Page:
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A 32-year-old primigravida referred at 22 weeks with contractions. Ultrasound examination showed a 20 mm cervix and a monochorionic diamniotic pregnancy with one structurally normal fetus with hydramnios and a second twin anencephalic and acardiac (figure 1 and video 1). The patient was admitted with the diagnosis of twin reversed arterial perfusion (TRAP) and submitted to amnioreduction. A normal 46 XX cariotype was obtained.
Owing to worsening of hydramnios and after counselling, the patient was sent to Hospital Clinic in Barcelona where a successful cord occlusion and laser ablation of the vascular anastomoses was performed at 25 weeks. Two weeks later, she was readmitted with premature rupture of membranes and delivered by C-section at 28 weeks due to severe oligohydramnios. A normal live fetus weighing 1005 g (figure 2) and a 135 g acardiac acephalus twin were born (figure 3). The autopsy confirmed an acardiac twin with no fetal thoracic organs and absent head, a rudimentary bowel and deformed lower extremities (figures 4 and 5). The survival twin remained in the neonatal care unit due to prematurity-related complications and was discharged at 53 days of life.
TRAP is a unique complication of monochorionic twin pregnancy, in which a twin with an absent heart (‘acardiac twin’) is perfused by its co-twin (‘pump twin’) via placental arterial anastomoses.1 Prenatal diagnosis is suspected on first trimester ultrasound, when one fetus appears anatomically normal and the other lacks apparent cardiac structures. Definitive diagnosis is made when pulsatile flow is seen in the umbilical artery going towards the acardius.2 Fetuses with signs of high-output cardiac failure have poor prognosis and are candidates for intervention such as target occlusion of the umbilical cord of the acardiac twin, including laser ablation, bipolar cord coagulation or radiofrequency ablation.3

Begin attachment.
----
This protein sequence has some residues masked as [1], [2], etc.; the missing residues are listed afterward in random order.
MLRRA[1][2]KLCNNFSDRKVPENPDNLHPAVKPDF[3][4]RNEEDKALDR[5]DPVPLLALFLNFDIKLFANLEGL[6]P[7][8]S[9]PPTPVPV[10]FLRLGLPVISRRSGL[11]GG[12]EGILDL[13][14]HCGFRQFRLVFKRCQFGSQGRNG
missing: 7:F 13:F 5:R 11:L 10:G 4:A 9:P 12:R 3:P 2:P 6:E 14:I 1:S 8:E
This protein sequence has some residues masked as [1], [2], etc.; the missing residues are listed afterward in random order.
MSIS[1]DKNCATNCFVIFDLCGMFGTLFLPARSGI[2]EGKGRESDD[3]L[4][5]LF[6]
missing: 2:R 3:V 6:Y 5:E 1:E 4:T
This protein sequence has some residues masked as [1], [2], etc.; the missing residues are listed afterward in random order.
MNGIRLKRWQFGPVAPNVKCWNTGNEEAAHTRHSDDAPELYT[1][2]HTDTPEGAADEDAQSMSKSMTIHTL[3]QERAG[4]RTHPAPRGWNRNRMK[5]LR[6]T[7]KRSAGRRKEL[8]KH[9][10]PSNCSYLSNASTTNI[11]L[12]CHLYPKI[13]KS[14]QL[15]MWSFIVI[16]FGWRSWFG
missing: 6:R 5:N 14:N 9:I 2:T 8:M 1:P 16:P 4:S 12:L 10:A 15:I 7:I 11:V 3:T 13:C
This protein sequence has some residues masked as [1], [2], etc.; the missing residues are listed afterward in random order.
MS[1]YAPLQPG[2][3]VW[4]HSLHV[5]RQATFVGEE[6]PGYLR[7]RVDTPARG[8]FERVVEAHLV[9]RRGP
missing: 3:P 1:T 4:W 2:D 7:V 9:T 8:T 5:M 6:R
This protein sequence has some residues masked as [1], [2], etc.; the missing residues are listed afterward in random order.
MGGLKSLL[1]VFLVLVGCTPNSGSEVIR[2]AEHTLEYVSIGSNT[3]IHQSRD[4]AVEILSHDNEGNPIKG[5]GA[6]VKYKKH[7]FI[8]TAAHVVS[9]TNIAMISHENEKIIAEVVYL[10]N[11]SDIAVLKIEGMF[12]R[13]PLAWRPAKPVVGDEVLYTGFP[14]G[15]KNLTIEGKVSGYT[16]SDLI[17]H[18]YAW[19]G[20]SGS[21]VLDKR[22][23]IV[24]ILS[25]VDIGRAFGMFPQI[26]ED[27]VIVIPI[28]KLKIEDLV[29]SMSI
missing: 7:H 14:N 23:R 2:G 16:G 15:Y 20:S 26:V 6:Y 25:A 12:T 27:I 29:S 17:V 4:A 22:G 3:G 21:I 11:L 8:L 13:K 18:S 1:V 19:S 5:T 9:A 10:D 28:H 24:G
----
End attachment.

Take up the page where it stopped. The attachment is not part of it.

A twin reversed arterial perfusion (TRAP) sequence is rare and occurs in about 1% of monochorionic twin pregnancies and 1 in 35 000 deliveries.
TRAP should be suspected in monochorionic twin pregnancies when one fetus appears anatomically normal and the other lacks apparent cardiac structures.
The pump twin is at risk of heart failure and problems related to preterm birth, with a perinatal mortality rate of about 55% without treatment.
Surveillance includes weekly ultrasound surveillance to look for the development of fetal hydrops. Fetuses between 18 and 27 weeks of gestation with signs indicative of a poor prognosis are candidates for intervention.
Continuing pregnancies should be delivered at 34–36 weeks of gestation.
Competing interests None.
Patient consent None.
Provenance and peer review Not commissioned; externally peer reviewed.
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